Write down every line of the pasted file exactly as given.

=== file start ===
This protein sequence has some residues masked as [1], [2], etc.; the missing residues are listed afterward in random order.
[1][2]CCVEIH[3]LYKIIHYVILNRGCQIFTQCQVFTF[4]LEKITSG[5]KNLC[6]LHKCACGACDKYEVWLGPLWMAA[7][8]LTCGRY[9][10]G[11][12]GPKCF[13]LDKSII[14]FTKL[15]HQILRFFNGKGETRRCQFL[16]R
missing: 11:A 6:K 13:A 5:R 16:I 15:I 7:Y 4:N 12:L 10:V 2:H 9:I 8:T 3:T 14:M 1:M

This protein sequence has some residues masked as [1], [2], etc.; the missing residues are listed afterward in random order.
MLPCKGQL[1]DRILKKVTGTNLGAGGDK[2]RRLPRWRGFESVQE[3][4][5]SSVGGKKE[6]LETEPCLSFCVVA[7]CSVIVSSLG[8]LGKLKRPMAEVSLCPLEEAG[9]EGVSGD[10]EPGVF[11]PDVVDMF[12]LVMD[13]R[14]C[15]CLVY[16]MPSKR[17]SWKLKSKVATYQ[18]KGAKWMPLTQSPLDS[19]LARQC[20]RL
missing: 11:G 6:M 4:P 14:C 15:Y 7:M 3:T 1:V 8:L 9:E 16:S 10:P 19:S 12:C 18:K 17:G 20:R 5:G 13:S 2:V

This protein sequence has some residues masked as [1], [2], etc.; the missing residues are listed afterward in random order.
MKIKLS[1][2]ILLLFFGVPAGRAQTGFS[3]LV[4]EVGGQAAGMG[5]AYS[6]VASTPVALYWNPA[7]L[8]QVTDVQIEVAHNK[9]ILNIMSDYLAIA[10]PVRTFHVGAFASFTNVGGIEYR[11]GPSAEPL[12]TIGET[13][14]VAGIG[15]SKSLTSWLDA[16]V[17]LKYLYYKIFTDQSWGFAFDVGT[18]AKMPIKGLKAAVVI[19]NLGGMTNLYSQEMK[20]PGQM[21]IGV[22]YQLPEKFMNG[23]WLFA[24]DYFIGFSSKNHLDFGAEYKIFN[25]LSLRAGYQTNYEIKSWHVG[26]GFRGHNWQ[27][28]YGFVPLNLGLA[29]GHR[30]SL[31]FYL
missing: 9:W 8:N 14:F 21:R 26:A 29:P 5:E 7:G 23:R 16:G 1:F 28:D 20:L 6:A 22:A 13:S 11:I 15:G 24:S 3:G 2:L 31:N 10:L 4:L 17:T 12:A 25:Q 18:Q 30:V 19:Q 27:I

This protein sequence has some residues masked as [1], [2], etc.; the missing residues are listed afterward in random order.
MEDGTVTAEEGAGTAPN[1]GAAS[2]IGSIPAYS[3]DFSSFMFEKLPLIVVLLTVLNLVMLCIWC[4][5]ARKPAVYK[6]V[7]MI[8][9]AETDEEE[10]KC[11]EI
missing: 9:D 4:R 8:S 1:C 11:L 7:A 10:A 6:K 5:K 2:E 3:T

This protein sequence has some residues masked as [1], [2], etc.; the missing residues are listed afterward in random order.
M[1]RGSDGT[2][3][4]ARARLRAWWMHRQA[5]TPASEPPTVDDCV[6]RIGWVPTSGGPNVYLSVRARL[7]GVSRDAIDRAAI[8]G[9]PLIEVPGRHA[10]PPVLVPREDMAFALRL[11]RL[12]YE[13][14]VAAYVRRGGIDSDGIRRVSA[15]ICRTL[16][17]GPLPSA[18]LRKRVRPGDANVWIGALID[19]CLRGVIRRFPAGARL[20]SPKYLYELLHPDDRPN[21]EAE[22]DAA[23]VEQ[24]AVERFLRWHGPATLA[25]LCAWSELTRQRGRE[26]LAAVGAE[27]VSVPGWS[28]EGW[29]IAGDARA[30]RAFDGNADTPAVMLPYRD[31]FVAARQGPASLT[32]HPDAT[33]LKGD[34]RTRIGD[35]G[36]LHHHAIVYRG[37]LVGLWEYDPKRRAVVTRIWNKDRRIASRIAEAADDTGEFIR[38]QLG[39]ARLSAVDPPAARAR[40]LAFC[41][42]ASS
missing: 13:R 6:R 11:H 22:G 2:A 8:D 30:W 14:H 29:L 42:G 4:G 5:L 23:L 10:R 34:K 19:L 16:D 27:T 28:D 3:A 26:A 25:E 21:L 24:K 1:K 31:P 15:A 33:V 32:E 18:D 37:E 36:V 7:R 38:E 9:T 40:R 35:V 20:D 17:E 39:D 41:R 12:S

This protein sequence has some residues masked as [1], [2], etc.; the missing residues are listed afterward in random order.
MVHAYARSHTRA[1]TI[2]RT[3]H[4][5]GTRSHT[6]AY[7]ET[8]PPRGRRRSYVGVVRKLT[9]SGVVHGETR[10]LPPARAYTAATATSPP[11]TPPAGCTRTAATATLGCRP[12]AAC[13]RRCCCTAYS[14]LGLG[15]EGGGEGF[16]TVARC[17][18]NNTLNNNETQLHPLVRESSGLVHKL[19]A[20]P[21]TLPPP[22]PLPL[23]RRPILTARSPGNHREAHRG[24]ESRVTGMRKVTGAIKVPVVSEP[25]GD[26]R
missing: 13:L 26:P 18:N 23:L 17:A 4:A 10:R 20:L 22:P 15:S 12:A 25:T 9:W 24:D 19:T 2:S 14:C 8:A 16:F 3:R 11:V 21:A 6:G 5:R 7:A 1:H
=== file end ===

This protein sequence has some residues masked as [1], [2], etc.; the missing residues are listed afterward in random order.
[1][2]CCVEIH[3]LYKIIHYVILNRGCQIFTQCQVFTF[4]LEKITSG[5]KNLC[6]LHKCACGACDKYEVWLGPLWMAA[7][8]LTCGRY[9][10]G[11][12]GPKCF[13]LDKSII[14]FTKL[15]HQILRFFNGKGETRRCQFL[16]R
missing: 11:A 6:K 13:A 5:R 16:I 15:I 7:Y 4:N 12:L 10:V 2:H 9:I 8:T 3:T 14:M 1:M

This protein sequence has some residues masked as [1], [2], etc.; the missing residues are listed afterward in random order.
MLPCKGQL[1]DRILKKVTGTNLGAGGDK[2]RRLPRWRGFESVQE[3][4][5]SSVGGKKE[6]LETEPCLSFCVVA[7]CSVIVSSLG[8]LGKLKRPMAEVSLCPLEEAG[9]EGVSGD[10]EPGVF[11]PDVVDMF[12]LVMD[13]R[14]C[15]CLVY[16]MPSKR[17]SWKLKSKVATYQ[18]KGAKWMPLTQSPLDS[19]LARQC[20]RL
missing: 11:G 6:M 4:P 14:C 15:Y 7:M 3:T 1:V 8:L 9:E 16:S 10:P 19:S 12:C 18:K 17:G 20:R 5:G 13:S 2:V

This protein sequence has some residues masked as [1], [2], etc.; the missing residues are listed afterward in random order.
MKIKLS[1][2]ILLLFFGVPAGRAQTGFS[3]LV[4]EVGGQAAGMG[5]AYS[6]VASTPVALYWNPA[7]L[8]QVTDVQIEVAHNK[9]ILNIMSDYLAIA[10]PVRTFHVGAFASFTNVGGIEYR[11]GPSAEPL[12]TIGET[13][14]VAGIG[15]SKSLTSWLDA[16]V[17]LKYLYYKIFTDQSWGFAFDVGT[18]AKMPIKGLKAAVVI[19]NLGGMTNLYSQEMK[20]PGQM[21]IGV[22]YQLPEKFMNG[23]WLFA[24]DYFIGFSSKNHLDFGAEYKIFN[25]LSLRAGYQTNYEIKSWHVG[26]GFRGHNWQ[27][28]YGFVPLNLGLA[29]GHR[30]SL[31]FYL
missing: 9:W 8:N 14:F 21:R 26:A 29:P 5:E 7:G 23:R 16:G 1:F 28:D 20:L 6:A 22:A 13:S 11:I 15:G 24:S 3:G 2:L 31:N 10:L 4:L 17:T 12:A 25:Q 18:Q 30:V 19:Q 27:I

This protein sequence has some residues masked as [1], [2], etc.; the missing residues are listed afterward in random order.
MEDGTVTAEEGAGTAPN[1]GAAS[2]IGSIPAYS[3]DFSSFMFEKLPLIVVLLTVLNLVMLCIWC[4][5]ARKPAVYK[6]V[7]MI[8][9]AETDEEE[10]KC[11]EI
missing: 9:D 4:R 8:S 1:C 11:L 7:A 10:A 6:K 5:K 2:E 3:T

This protein sequence has some residues masked as [1], [2], etc.; the missing residues are listed afterward in random order.
M[1]RGSDGT[2][3][4]ARARLRAWWMHRQA[5]TPASEPPTVDDCV[6]RIGWVPTSGGPNVYLSVRARL[7]GVSRDAIDRAAI[8]G[9]PLIEVPGRHA[10]PPVLVPREDMAFALRL[11]RL[12]YE[13][14]VAAYVRRGGIDSDGIRRVSA[15]ICRTL[16][17]GPLPSA[18]LRKRVRPGDANVWIGALID[19]CLRGVIRRFPAGARL[20]SPKYLYELLHPDDRPN[21]EAE[22]DAA[23]VEQ[24]AVERFLRWHGPATLA[25]LCAWSELTRQRGRE[26]LAAVGAE[27]VSVPGWS[28]EGW[29]IAGDARA[30]RAFDGNADTPAVMLPYRD[31]FVAARQGPASLT[32]HPDAT[33]LKGD[34]RTRIGD[35]G[36]LHHHAIVYRG[37]LVGLWEYDPKRRAVVTRIWNKDRRIASRIAEAADDTGEFIR[38]QLG[39]ARLSAVDPPAARAR[40]LAFC[41][42]ASS
missing: 13:R 6:R 11:H 22:G 2:A 8:D 30:W 14:H 29:L 42:G 4:G 5:L 23:L 10:R 34:K 19:L 16:D 27:T 28:D 3:A 26:A 25:E 21:L 24:K 1:K 31:P 15:A 33:V 32:E 18:D 37:E 36:V 7:R 38:E 9:T 40:R 35:V 20:D 17:E 39:D 41:R 12:S

This protein sequence has some residues masked as [1], [2], etc.; the missing residues are listed afterward in random order.
MVHAYARSHTRA[1]TI[2]RT[3]H[4][5]GTRSHT[6]AY[7]ET[8]PPRGRRRSYVGVVRKLT[9]SGVVHGETR[10]LPPARAYTAATATSPP[11]TPPAGCTRTAATATLGCRP[12]AAC[13]RRCCCTAYS[14]LGLG[15]EGGGEGF[16]TVARC[17][18]NNTLNNNETQLHPLVRESSGLVHKL[19]A[20]P[21]TLPPP[22]PLPL[23]RRPILTARSPGNHREAHRG[24]ESRVTGMRKVTGAIKVPVVSEP[25]GD[26]R
missing: 13:L 26:P 18:N 23:L 17:A 4:A 10:R 20:L 22:P 15:S 12:A 25:T 9:W 24:D 19:T 2:S 14:C 8:A 16:F 3:R 11:V 21:A 6:G 5:R 7:A 1:H